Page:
Suited

Suited

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Product Details

ISBN-13: 9780857661579
Publisher: Watkins Media
Publication date: 06/26/2012
Pages: 464
Product dimensions: 4.18(w) x 6.89(h) x 1.30(d)

About the Author

Jo Anderton lives in Sydney, Australia, with her patient husband, faithful dog, one megalomaniac cat and one dumb-as-a-post cat. She'd rather be living on a big block of land in the country, so she can adopt more pets.

By day she is a mild-mannered marketing coordinator for an Australian book distributor. By night, weekends and lunchtimes she writes dark fantasy and horror.

Her short fiction has appeared in Aurealis, Midnight Echo, Kaleidotrope, Andromeda Spaceways Inflight Magazine, and been reprinted in Australian Dark Fantasy and Horror Vol 3.

She was shortlisted for the 2009 Aurealis Award for best young adult short story.

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Suited 4 out of 5 based on 0 ratings. 2 reviews.
Bibliotropic More than 1 year ago
This book picks up nicely where the previous one left off, with a fairly seamless transition from one book to the next. I confess to a little bit of confusion regarding some characters (“What, who was that again?”) but I suspect that’s mostly because it’s been a while since I read the first book. As I fell into the story, things came quickly back to me, and it was easy to lose myself in the anime-inspired future world that Anderton created. I can safely say that if you enjoyed Debris, you’ll probably enjoy Suited, and if if Debris simply wasn’t to your taste, then avoid this one. Anderton’s style is revealing itself very clearly as being beautifully descriptive, with a good balance between dialogue and action, but damn, is the foreshadowing ever lousy! Remembering that Devich’s betrayal in the previous book came as absolutely no surprise, there was a similar character in this book, where I was just waiting impatiently for the big reveal that wouldn’t reveal a thing to anyone who’s actually been paying attention. Every so often I’d get my hopes up, thinking that maybe Anderton was going to play things out as though you’re supposed to think this character is a traitor but is really innocent, but nope, no such luck. This is Anderton’s main failing as a writer, I think. No ability to cast good foreshadowing. And what might be somewhat subtle in a series of half-hour animated episodes is really not subtle in a novel. On the plus side, a great deal of information is given and expanded upon regarding the nature of debris, Halves, the Keeper, and just who and what the Puppet Men actually are. For all that Anderton can’t do subtlety in her writing, she has a great talent for world-building, throwing in layers of intrigue and depth that really keep you reading. The world in these books has a fascinating structure, history, and set of societies that are really entertaining to read about. That’s what keeps me coming back, I think. Wanting to see the layers peeled back and more of the world unveiled. I will be reading the conclusion of this trilogy when it’s released. Its strength of storytelling don’t quite compensate for the foreshadowing issue, but it can come awfully close sometimes, and I want to know what happens next!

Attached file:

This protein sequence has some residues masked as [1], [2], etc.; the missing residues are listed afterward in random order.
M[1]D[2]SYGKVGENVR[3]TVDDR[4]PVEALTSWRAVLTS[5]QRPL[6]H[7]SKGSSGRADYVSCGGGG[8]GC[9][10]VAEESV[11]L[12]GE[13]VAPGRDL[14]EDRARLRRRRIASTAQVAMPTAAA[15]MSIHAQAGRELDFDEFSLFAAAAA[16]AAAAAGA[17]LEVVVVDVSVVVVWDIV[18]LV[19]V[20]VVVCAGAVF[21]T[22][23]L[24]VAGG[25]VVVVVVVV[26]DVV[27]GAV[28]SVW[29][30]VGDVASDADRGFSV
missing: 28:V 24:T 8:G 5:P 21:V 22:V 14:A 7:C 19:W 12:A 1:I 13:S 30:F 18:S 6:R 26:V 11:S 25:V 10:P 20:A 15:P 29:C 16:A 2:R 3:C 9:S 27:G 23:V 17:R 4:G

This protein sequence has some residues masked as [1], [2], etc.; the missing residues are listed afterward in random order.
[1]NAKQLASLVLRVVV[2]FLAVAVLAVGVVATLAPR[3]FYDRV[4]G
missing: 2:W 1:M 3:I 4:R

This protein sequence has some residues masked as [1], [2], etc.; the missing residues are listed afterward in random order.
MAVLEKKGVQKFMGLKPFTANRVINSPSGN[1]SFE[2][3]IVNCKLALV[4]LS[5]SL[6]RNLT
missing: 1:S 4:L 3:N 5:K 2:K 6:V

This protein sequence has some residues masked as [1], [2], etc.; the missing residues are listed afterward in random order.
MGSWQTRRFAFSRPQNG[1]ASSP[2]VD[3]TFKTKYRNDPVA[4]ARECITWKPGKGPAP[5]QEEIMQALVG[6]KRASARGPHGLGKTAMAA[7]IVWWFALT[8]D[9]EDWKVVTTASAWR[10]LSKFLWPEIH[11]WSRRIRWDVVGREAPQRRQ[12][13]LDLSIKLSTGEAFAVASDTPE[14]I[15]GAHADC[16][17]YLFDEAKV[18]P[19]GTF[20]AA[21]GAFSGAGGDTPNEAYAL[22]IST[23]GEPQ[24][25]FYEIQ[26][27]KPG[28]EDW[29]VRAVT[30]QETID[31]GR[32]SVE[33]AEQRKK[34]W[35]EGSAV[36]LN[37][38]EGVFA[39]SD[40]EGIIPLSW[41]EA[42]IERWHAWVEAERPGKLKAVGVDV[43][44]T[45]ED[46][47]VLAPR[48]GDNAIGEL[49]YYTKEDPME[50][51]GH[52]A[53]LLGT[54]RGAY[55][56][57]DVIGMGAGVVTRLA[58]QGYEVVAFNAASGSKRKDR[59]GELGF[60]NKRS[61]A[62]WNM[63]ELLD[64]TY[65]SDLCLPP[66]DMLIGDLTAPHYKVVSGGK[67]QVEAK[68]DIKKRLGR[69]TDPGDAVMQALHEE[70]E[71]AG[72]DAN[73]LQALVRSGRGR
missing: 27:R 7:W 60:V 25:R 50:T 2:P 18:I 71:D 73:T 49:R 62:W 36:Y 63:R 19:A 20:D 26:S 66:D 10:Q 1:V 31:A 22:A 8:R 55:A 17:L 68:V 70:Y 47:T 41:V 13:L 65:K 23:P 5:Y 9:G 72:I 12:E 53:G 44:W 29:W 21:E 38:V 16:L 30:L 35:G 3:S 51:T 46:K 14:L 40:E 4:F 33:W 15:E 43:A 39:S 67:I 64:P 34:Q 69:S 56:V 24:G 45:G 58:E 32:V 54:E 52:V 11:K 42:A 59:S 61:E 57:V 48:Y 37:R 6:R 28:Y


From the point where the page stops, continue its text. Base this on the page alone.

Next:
Anonymous More than 1 year ago